Congresswoman Jennifer McClellan was at a community health center in Richmond Monday afternoon to promote the state’s new healthcare exchange. It’s designed to increase coverage and reduce costs as a replacement for the federal Obamacare-era marketplace.

A 2021 study by Virginia’s Joint Commission on Health Care showed decreased enrollment by younger, healthier Virginians in the state’s Affordable Care Act marketplace was driving higher premiums. Then, during the pandemic, Congress authorized expanded access to federally subsidized Medicaid. But now, with the pandemic over and those additional funds cut off, over 200,000 Virginians are being kicked off Medicaid. And other steps taken by Congress have made the new state-run marketplace options better for younger folks.

This story was reported and written by Radio IQ

Richmond-area Congresswoman Jennifer McClellan is hoping those who need coverage will go to and sign up before enrollment windows close in the coming weeks.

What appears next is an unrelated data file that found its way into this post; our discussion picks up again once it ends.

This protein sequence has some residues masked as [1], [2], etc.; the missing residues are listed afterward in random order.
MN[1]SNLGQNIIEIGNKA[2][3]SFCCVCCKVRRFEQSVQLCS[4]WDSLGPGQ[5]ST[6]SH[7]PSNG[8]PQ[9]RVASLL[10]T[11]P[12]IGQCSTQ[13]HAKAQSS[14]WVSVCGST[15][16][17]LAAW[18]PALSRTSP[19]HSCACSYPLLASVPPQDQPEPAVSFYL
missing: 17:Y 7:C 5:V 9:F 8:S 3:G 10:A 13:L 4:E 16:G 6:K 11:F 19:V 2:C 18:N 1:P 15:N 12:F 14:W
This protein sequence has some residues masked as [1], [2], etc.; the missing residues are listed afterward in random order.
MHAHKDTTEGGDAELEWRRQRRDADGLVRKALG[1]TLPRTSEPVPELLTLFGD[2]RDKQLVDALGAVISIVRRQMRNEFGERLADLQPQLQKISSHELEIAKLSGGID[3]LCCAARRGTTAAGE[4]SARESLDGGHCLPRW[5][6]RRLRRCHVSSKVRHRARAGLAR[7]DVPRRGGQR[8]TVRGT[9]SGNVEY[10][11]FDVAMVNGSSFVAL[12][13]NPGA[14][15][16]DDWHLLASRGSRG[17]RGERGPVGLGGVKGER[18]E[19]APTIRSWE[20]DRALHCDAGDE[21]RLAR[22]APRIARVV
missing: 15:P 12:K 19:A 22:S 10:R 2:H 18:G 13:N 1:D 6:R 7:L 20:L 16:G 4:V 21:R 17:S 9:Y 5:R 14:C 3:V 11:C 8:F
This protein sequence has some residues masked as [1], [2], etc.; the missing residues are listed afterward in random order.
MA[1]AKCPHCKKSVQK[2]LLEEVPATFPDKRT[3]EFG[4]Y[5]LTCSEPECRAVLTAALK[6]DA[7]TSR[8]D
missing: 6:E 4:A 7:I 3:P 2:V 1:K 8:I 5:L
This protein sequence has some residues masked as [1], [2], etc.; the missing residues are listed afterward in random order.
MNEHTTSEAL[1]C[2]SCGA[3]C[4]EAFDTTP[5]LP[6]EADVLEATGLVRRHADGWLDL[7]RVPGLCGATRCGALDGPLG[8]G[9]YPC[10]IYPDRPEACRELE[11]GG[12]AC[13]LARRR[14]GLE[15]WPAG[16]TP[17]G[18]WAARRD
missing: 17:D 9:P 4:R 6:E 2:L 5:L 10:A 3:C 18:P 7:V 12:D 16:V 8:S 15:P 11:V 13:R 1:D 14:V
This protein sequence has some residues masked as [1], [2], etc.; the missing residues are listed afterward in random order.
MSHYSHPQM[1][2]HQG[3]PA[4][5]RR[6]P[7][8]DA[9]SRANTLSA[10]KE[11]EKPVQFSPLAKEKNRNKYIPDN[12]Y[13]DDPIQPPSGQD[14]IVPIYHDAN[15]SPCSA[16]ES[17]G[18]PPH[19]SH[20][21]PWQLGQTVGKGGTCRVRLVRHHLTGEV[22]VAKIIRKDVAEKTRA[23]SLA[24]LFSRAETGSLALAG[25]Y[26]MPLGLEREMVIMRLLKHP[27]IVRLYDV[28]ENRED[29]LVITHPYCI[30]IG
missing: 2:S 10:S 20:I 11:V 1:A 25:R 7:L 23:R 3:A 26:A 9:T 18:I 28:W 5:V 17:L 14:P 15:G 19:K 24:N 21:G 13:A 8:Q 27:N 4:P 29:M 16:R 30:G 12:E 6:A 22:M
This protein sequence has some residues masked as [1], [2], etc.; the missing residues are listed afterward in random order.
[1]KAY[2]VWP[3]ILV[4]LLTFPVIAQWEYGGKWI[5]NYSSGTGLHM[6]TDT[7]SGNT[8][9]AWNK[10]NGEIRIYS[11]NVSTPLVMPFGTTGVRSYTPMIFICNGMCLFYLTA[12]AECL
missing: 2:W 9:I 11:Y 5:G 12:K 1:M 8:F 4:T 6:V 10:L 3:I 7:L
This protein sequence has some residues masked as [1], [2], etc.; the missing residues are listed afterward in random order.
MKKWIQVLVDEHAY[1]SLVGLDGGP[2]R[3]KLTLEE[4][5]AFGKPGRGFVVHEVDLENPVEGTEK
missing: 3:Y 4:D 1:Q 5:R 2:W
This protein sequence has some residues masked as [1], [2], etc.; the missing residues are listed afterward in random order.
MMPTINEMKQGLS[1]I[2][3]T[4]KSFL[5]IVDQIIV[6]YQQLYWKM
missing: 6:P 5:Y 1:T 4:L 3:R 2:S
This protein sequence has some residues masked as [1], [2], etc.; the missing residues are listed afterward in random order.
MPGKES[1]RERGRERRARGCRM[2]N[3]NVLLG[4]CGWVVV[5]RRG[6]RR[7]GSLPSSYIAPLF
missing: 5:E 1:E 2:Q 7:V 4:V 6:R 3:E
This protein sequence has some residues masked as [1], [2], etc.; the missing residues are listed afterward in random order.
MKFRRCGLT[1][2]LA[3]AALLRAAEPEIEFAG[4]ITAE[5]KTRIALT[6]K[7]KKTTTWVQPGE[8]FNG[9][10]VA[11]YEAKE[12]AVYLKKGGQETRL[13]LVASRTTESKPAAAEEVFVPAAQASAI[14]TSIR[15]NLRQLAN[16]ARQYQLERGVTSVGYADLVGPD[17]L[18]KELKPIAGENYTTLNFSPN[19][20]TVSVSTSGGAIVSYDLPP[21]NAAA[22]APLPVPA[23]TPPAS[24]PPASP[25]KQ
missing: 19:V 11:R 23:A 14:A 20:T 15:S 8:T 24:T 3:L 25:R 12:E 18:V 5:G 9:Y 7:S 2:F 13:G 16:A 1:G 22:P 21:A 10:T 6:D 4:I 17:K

“The time is now to enroll, you have subsidies available to enroll, and we want to make sure you don’t miss these critical deadlines,” McClellan said.

McClellan was in the Virginia legislature when the state joined the Obamacare system, but even then, she knew the state needed to create its own system to better serve citizens of the Commonwealth.

“It’s a lot easier to call an agency in Richmond or, if necessary, an elected official at the state level, than it is to go through a federal agency or through federal representatives,” she said.

But those high premiums were a barrier.

The good news is, according to Keven Patchett, the director of Virginia’s Health Benefit Exchange, last year saw increases in enrollment and they’re continuing. That means concerns about high premiums and those needing healthcare could both be addressed by going to and signing up.